Facebook seems to have a similar pattern of functionality as neurons in our brains – a small group of highly popular neurons seem to do the most work, and have the greatest influence with other neurons.
New research at Carnegie Mellon University has found that within our brain, there lies a subnetwork of highly active neurons and these neurons behave, and have similar influence over other neurons, much like how things work in social networks like Facebook.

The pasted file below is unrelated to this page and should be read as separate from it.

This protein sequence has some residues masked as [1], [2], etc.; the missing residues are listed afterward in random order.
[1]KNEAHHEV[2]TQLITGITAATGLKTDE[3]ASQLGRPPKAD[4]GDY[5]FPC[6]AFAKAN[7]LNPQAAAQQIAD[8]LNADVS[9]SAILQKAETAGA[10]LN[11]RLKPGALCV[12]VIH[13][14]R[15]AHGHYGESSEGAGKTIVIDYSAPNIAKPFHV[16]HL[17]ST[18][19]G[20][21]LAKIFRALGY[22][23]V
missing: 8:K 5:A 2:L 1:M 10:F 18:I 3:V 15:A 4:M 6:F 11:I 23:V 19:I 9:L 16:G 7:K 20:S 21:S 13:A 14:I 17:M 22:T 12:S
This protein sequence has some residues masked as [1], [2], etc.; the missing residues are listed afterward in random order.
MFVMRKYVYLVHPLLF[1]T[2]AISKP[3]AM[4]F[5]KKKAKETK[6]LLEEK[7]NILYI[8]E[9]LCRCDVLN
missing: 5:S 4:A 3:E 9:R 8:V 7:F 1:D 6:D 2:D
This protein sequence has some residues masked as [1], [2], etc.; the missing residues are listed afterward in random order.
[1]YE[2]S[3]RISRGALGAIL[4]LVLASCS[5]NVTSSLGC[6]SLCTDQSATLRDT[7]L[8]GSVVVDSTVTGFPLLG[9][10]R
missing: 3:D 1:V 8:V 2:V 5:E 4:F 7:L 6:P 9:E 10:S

According to the researchers who are studying neurons and made the analogy to Facebook:
“It’s like Facebook. Most of your friends don’t post much — if at all. But, there is a small percentage of your friends on Facebook who update their status and page often. Those people are more likely to be connected to more friends, so while they’re sharing more information, they’re also receiving more information from their expanded network, which includes other more active participants,” Barth said.
This new discovery of neurons, and the ability to analyze neurons at this level, will allow researchers to gain a deeper understanding of how our human brains work.
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